This content is not available in your region

Cathay investigates after crew oxygen bottles were found empty

Access to the comments Comments
Cathay investigates after crew oxygen bottles were found empty
FILE PHOTO: A Cathay Pacific self check-in machine is displayed at Hong Kong Airport in Hong Kong, China April 4, 2018. REUTERS/Bobby Yip/File Photo   -   Copyright  Bobby Yip(Reuters)
Text size Aa Aa

BEIJING (Reuters) – Hong Kong’s Cathay Pacific Airways on Tuesday said it had launched an investigation after a dozen oxygen bottles used by cabin crew in emergencies were found empty, or partially empty, on two of its aircraft.

The discovery was made on the ground in routine inspections before a departure from Toronto, the carrier said, adding that of the 22 bottles carried onboard each jet, five were affected on one aircraft and eight on the other.

“The portable oxygen bottles are for operational cabin crew use and permit crew to move around the cabin in the unlikely event of emergency aircraft depressurisation,” Cathay said in a statement.

“Both cabin crew and passengers have in-seat aircraft oxygen available at all times.”

The airline said the depleted bottles were refilled and checked by engineers prior to departure.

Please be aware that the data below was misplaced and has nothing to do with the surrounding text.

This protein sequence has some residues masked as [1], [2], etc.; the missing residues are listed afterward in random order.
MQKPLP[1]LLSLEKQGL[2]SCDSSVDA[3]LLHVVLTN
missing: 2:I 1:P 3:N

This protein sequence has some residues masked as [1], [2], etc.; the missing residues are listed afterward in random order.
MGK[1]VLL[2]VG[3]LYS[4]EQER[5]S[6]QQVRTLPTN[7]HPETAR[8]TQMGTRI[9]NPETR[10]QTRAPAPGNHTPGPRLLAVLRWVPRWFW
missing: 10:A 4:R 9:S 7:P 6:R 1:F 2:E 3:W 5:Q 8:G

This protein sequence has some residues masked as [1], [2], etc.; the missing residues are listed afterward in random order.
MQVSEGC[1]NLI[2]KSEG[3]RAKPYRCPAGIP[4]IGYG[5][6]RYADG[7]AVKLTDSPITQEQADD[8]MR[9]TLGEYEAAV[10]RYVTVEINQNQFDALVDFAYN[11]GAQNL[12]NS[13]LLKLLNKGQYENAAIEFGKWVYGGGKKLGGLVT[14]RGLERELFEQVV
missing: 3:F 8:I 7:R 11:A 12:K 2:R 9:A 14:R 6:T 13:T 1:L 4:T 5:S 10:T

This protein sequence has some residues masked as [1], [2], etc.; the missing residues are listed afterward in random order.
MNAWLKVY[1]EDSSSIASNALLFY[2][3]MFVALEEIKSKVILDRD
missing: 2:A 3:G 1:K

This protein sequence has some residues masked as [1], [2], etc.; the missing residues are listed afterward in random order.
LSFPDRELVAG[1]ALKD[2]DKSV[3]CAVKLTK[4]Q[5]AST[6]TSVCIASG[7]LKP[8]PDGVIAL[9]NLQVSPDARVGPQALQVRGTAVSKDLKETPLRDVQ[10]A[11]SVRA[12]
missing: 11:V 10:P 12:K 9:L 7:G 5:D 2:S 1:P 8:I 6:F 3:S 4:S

The incident, which comes as the airline is under scrutiny from China’s aviation regulator, caused a stir on Chinese social media, with many commentators accusing the airline of endangering flight safety.

Cathay has emerged as the highest-profile corporate target as Beijing looks to quell protests in Hong Kong, with the Chinese government demanding it suspend staff involved in a protest movement, citing flight safety concerns.

Pilots and cabin crew have described a “white terror” of political denunciations, sackings and phone searches by Chinese aviation officials.

The carrier’s chief executive, Rupert Hogg, stepped down this month, and his replacement, Augustus Tang, told staff one of his priorities was to focus on safety and security.

(Reporting by Stella Qiu and Brenda Goh; Editing by Jamie Freed)

euronews provides breaking news articles from reuters as a service to its readers, but does not edit the articles it publishes. Articles appear on for a limited time.